Health Care Costs Expected to Rise in 2015: Are You Ready? (Elizabeth Renter, U.S. News & World Report) According to this article, costs are not rising so much as people are getting more healthcare services and therefore spending more money. Putting it another way, healthcare costs are not rising but more money is being spent to get additional services which may be pretty much at the same prices they were in the past. From the article there is an indication that some costs may also be rising:

Health care costs are expected to grow 6.8 percent overall next year, according to a report from PricewaterhouseCooper's Health Research Institute. While not all this growth will be passed on to consumers, it's likely you'll see some increases, particularly when it comes to your health insurance.

The report points to economic improvements as part of the driving force behind the increase, as people are now seeking medical care for things they put off when times were tough. Investments in technology, specialty drugs and increased physician employment are also spurring the growth.

Other Economics and Business Items of Note and Miscellanea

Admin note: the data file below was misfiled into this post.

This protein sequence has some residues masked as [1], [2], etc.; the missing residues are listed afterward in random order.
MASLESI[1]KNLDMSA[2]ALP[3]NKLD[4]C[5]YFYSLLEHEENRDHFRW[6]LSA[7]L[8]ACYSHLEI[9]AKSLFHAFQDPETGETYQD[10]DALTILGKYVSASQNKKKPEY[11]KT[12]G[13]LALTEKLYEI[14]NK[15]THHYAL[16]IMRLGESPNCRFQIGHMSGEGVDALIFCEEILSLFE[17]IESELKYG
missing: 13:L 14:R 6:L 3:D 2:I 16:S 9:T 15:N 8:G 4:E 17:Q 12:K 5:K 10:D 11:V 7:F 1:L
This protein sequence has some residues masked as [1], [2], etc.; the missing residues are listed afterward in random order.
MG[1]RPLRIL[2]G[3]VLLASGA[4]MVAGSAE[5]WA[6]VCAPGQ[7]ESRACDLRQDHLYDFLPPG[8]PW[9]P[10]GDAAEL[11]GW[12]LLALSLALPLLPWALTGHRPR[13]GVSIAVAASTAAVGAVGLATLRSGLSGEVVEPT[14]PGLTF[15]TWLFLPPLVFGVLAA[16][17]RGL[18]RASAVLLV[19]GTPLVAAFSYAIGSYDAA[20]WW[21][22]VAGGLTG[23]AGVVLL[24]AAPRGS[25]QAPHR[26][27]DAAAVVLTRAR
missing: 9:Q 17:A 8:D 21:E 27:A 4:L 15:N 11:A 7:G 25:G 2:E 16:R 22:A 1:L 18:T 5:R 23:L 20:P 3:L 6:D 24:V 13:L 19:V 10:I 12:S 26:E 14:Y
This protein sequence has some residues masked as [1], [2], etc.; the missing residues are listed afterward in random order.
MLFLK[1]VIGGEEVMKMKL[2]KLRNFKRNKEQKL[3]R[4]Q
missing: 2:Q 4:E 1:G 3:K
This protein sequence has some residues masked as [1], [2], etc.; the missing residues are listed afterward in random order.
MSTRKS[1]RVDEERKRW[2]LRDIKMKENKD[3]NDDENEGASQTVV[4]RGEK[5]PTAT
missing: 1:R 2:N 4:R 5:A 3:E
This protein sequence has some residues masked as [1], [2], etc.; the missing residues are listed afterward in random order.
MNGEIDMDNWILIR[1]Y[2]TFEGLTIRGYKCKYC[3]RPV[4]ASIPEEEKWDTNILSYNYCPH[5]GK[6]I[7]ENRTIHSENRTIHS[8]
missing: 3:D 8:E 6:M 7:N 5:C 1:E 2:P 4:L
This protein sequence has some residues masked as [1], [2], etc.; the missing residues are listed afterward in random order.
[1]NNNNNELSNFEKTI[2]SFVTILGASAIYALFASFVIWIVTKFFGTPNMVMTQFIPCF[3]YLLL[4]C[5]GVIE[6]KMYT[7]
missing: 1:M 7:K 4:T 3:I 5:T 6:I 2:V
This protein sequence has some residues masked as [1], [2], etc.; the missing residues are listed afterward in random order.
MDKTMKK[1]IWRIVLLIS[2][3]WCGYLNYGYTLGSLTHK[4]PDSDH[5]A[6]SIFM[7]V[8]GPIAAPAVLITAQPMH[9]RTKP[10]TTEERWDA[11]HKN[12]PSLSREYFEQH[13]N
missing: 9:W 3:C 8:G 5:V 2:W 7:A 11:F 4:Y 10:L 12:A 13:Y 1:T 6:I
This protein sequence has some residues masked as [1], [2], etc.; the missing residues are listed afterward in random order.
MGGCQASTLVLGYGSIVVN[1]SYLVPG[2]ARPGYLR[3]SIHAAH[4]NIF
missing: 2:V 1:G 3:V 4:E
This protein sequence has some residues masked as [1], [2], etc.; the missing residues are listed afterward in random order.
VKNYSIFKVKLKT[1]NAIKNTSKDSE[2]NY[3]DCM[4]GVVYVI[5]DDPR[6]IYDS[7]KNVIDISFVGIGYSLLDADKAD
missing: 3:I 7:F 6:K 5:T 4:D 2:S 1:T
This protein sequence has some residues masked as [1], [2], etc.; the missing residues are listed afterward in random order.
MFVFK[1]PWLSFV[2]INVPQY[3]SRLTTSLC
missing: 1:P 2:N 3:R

America Has Been At War 93% of the Time - 222 Out of 239 Years - Since 1776 (Washington's Blog) Washington's Blog contributes to GEI.

The Cold Facts for Aircraft Maintenance Teams in Extreme Weather (Aviation Week)

US crude settles down $1.36, at $49.45 a barrel (Reuters, CNBC) Up to almost $51 in the morning and then reversed.

HSBC CEO: My Pay Was so Outrageous I Had to Use Tax Havens to Hide it from My Peers (New Economic Perspectives) Another good one from William K. Black (a GEI contributor).

Star Buzzed Our Solar System during Human Prehistory (Scientific American) A faint star with an even fainter companion came close enough some 70,000 years ago to perturb distant comets in our solar system. Early human ancestors may have observed it.

Why "Citizen Four" Deserved Its Oscar (The New Yorker)